For our next series of tests, we moved on to some more in-game benchmarking with Crysis and Enemy Territory: Quake Wars. When testing processors with Crysis or ET:QW, we drop the resolution to 1024x768, and reduce all of the in-game graphical options to their minimum values to isolate CPU and memory performance as much as possible. However, the in-game effects, which control the level of detail for the games' physics engines and particle systems, are left at their maximum values, since these actually do place a load on the CPU rather than GPU.
|Low-Resolution Gaming: Crysis and ET: Quake Wars|
|Taking the GPU out of the Equation|
The two Gigabyte boards featured here finished right on-top of each other in the Crysis CPU benchmark, but trailed the Asus
board just slightly. In the ET test, the Gaming 5P took the lead overall, but by a small margin.
|Hi-Res Graphics Tests|
|3DMark and Unigine Heaven|
Low-resolution game tests are a quick way to show what kind of throughput a processor is capable of in a gaming environment, but that's not how most gamers actually play games. Gamers like high-resolutions and maximum eye candy. With that in mind, we also ran a couple of demanding graphics/gaming-related benchmarks to see how the Core i7-5960X fared against the previous-gen Core i7-4960X, namely 3DMark and Unigine Heaven. For these tests, we popped a GeForce GTX Titan into the mix to minimize the GPU bottleneck.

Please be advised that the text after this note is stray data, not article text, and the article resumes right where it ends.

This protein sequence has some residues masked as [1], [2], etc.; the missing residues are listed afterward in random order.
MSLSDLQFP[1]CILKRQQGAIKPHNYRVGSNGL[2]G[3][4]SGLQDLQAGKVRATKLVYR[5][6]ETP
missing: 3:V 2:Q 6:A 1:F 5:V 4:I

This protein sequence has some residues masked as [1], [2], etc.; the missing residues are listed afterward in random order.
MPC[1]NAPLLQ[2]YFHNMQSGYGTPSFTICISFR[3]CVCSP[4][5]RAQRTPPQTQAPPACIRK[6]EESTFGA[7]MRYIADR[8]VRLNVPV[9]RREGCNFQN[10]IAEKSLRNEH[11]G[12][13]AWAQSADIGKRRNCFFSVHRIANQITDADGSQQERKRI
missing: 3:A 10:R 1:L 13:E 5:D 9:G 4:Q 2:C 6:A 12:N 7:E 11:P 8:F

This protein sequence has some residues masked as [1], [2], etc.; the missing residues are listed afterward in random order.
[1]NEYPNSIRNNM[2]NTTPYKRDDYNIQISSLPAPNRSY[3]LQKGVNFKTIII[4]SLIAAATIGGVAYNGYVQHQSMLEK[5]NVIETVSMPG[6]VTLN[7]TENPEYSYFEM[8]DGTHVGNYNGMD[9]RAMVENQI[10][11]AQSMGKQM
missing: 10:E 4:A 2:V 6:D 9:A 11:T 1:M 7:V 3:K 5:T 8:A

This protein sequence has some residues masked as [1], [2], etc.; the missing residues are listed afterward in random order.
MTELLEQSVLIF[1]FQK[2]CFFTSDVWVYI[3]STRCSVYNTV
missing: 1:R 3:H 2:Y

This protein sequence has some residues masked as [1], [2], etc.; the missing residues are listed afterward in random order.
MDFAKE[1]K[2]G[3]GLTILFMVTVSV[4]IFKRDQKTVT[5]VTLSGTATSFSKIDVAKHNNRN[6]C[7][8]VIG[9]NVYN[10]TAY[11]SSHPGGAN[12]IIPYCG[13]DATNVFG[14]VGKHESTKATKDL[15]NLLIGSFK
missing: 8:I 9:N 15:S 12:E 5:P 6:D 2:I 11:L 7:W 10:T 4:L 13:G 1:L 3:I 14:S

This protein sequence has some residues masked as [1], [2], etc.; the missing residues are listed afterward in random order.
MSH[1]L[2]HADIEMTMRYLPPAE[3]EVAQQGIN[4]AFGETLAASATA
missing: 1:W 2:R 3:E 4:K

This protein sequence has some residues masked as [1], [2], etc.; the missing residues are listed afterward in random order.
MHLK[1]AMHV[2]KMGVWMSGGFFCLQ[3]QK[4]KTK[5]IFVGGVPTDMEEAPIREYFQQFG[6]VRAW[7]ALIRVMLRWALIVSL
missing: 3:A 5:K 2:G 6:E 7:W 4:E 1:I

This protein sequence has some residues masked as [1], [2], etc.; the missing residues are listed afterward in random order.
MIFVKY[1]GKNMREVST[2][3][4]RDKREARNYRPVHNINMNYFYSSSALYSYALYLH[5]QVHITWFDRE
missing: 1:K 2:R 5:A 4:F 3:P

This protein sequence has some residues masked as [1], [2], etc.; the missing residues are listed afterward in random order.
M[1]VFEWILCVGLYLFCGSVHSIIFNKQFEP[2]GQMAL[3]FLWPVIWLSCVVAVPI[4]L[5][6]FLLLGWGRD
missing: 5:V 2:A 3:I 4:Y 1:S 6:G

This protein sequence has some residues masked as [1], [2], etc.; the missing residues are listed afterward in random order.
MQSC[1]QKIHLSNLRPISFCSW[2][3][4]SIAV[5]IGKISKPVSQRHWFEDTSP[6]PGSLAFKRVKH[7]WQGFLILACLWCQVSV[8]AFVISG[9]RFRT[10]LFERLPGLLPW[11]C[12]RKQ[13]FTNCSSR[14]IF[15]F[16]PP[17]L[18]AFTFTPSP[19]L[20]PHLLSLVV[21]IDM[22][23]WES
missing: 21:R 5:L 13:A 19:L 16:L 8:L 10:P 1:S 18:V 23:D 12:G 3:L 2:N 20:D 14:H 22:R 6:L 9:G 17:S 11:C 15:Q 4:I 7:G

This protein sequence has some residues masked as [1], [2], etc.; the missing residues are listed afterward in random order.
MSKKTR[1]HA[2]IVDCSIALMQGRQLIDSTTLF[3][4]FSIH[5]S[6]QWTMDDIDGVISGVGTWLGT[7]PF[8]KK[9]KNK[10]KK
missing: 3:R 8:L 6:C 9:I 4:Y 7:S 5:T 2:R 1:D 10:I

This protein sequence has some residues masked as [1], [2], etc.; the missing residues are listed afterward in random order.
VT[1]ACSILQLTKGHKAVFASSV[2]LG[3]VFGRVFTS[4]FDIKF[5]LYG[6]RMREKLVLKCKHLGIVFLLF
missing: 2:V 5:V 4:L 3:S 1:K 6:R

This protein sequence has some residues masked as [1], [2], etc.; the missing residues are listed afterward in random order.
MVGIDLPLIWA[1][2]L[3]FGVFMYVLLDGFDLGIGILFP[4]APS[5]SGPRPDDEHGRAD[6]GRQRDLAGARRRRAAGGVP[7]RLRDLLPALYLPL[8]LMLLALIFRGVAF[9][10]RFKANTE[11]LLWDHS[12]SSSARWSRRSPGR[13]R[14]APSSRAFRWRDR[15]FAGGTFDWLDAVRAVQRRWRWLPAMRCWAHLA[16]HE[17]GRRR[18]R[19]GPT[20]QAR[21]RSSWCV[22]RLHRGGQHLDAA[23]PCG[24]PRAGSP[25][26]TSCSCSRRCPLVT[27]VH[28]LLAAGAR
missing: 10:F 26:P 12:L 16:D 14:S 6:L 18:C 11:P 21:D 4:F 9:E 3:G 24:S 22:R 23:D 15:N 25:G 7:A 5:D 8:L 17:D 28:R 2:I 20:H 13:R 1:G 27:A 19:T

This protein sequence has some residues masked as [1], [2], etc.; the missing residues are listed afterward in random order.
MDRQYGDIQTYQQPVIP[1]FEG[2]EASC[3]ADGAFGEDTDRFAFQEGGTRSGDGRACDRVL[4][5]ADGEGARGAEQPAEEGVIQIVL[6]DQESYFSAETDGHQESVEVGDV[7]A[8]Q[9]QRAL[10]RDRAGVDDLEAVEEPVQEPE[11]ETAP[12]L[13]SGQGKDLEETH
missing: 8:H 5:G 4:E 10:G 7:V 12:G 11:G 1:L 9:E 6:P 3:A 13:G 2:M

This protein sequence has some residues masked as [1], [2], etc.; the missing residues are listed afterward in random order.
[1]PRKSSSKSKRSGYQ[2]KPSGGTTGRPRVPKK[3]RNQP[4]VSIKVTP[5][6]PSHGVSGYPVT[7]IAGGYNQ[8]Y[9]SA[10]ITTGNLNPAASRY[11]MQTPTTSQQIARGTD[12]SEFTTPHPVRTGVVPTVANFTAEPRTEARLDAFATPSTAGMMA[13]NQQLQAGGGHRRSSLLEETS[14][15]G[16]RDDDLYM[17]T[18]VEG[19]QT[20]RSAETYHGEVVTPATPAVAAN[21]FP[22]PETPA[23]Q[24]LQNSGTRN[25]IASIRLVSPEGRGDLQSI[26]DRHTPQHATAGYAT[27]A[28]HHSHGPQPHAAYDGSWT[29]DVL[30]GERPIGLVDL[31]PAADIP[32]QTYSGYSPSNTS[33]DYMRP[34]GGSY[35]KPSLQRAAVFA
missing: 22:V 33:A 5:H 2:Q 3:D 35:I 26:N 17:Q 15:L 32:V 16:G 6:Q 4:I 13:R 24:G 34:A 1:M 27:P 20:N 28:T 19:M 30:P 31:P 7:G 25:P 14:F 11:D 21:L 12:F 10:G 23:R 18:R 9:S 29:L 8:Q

In 3DMark, we saw similar scores across the board. The higher-clocks on the X79 / 4960X based system gave it a slight edge, but the X99-based rigs were all in-line.
Unigine Heaven told a somewhat different story. In this test, the Core i7-5960X / X99 combos put up better minimum frame rates, but its average was somewhat lower, again likely due to the 4960X's higher clocks.